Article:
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Even as Bell removes its gear, Bell, Telus say Huawei still in play for 5G

News | 06/19/2020 11:42 am EDT
Bell service truck in Ottawa, Jan 25, 2019 (photo via Kyle Duggan).

Both Telus Corp. and BCE Inc. still won’t rule out partnering with Huawei Technologies Co. Ltd. for their 5G networks if the government grants permission to do so, despite Bell beginning to replace its ageing Huawei network equipment with that of 5G vendor Nokia Corp. 

Bell Mobility president Claire Gillies told The Wire Report in a phone interview that Bell remained open to using Huawei equipment in its 5G networks if the federal government allowed it to, but said in the interim that the company “had to make decisions to maintain our network technology roadmap at this point in time.”

Bell announced Nokia as its first 5G vendor in February. 

There actually has been some work done and there is some work underway where we are removing Huawei and replacing it with Nokia, so our engineering team is actively working on some projects that do that today,” Gillies said. 

The Huawei gear currently in place is not interoperable with other companies’ equipment, meaning it would have to be removed from networks if the companies were to switch providers entirely for 5G buildouts. 

Bell selected Ericsson AB as its second 5G vendor earlier this month, saying at the time that it would still consider using Huawei equipment in its 5G network if permitted to do so by the federal government. Gillies said that remained Bell’s position, despite its move to strip out Huawei gear. 

Bell uses Huawei equipment in the Radio Access Network (RAN) of its 4G networks, and is awaiting a federal government decision as to whether Huawei equipment can be used at all in the fifth generation networks. 

“Huawei has been a valuable partner of Bell, and you know, I think, right now we’ve had to make decisions to partner with Nokia and Ericsson, and as I said earlier we use multiple vendors in our network, and that would not preclude us from doing that in the future,” Gillies said. 

Asked whether all Huawei equipment was being removed, Bell spokesman Marc Choma said the company regularly upgrades “our network equipment as it ages and have been replacing older Huawei equipment with Nokia.” Choma declined to provide further details about how much Huawei equipment had been removed, or the cost of removing it.

Bell last week launched its initial 5G service in Montreal, the Greater Toronto Area, Calgary, Edmonton and Vancouver. The company will not build its own standalone 5G network — in which the entire network infrastructure will be new — until after the 3500 MHz spectrum auction, which has been delayed until June next year, Gillies said. Gillies added that Bell was “quite disappointed” by the postponement, saying the company, like Canadians, wants “to get on with it and realize the benefits” of 5G. 

Telus Corp., which on Thursday announced Samsung Electronics Co. Ltd. as its third 5G equipment vendor, said that it was also still considering using Huawei’s gear in the RAN of its 5G network, if permitted.

“We are working with multiple vendors on our 5G launch, and are welcoming Samsung, Nokia and Ericsson as partners while continuing to abide by the federal government’s security regulations,” Telus spokeswoman Kalene DeBaeremaeker said in an email.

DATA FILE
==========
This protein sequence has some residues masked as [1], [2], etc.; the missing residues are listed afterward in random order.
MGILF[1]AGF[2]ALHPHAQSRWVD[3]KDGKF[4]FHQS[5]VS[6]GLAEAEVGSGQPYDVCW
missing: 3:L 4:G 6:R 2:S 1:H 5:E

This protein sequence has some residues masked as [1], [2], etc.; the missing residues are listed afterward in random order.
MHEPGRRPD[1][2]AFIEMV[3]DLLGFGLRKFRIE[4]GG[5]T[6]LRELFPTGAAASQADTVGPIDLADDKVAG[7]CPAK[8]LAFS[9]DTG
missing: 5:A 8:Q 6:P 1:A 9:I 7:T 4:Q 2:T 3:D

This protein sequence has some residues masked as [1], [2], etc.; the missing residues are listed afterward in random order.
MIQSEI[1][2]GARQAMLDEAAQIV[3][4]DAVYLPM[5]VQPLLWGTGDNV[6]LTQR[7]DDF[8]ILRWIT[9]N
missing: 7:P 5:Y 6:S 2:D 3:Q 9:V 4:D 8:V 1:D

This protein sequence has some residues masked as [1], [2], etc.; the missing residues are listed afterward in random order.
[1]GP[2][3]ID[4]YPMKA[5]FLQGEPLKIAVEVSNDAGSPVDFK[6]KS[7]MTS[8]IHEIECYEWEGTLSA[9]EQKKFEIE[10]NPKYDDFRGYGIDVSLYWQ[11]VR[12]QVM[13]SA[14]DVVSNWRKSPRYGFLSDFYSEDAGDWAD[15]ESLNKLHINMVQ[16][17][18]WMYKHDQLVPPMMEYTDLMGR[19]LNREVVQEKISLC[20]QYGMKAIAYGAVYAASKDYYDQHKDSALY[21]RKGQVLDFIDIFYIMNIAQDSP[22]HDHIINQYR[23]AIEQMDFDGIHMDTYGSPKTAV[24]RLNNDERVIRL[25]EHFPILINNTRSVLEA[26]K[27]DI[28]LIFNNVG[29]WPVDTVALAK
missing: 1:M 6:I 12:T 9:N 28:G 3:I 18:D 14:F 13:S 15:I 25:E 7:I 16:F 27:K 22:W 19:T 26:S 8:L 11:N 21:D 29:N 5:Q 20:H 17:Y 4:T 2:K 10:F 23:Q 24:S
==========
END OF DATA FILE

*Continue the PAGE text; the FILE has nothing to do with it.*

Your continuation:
“If the government permits Huawei to provide 5G equipment in Canada, we would consider maintaining them as a vendor in the RAN portion of our network.”

The company did not answer whether it was also in the process of removing Huawei equipment from its network and replacing it with that of any of its 5G partners. 

Telus announced Nokia and Ericsson as 5G partners on June 2, but had previously refused to answer questions about whether that arrangement applies to the core or RAN of the network, and whether it’s still considering partnering with Huawei for the latter, if allowed to do so. 

Its initial 5G network will be rolled out in Vancouver, Montreal, Calgary, Edmonton and the Greater Toronto Area at the outset, before expanding to 26 additional markets throughout Canada by the end of the year, Telus said in a Thursday media release announcing its 5G launch. 

OpenSignal analyst Ian Fogg declined to comment specifically on Bell’s decision to remove Huawei gear, but said there was a risk telecoms might decide to proceed with their 5G networks without it, because of a lack of certainty about whether they would be permitted to use its gear.

“I mean telecom is really a long-term investment business. It’s capital intensive, you need clarity for the life of the equipment that you’re planning to deploy and that life is certainly into the years, it might even be into 10 years depending on which bit of equipment we’re looking at,” Fogg said. 

“And I think the longer there is uncertainty, not just about what the immediate decision making is, but maybe that the decision might get changed in the future, it makes it very hard for the operators to move ahead with that vendor.”

Fogg pointed to speculation in the U.K. that the federal government may review its decision to allow Huawei gear to be random access parts of the network, with its market share capped at 35 per cent for each of Britain’s four mobile operators, as an example of that uncertainty. 

“So if that happens in the U.K. the risk then in Canada is that even if a carrier is told they’re allowed to use Huawei, they might have uncertainty about that decision being changed,” Fogg said.

“Uncertainty doesn’t help business planning, but it really doesn’t help in the telecom sector because of the multi-year life of the equipment and the longer period in which you’ve got to think about a return on investment. “

With reporting by Adam Langenberg at alangenberg@thewirereport.ca and editing by Anja Karadeglija at akarad@thewirereport.ca 

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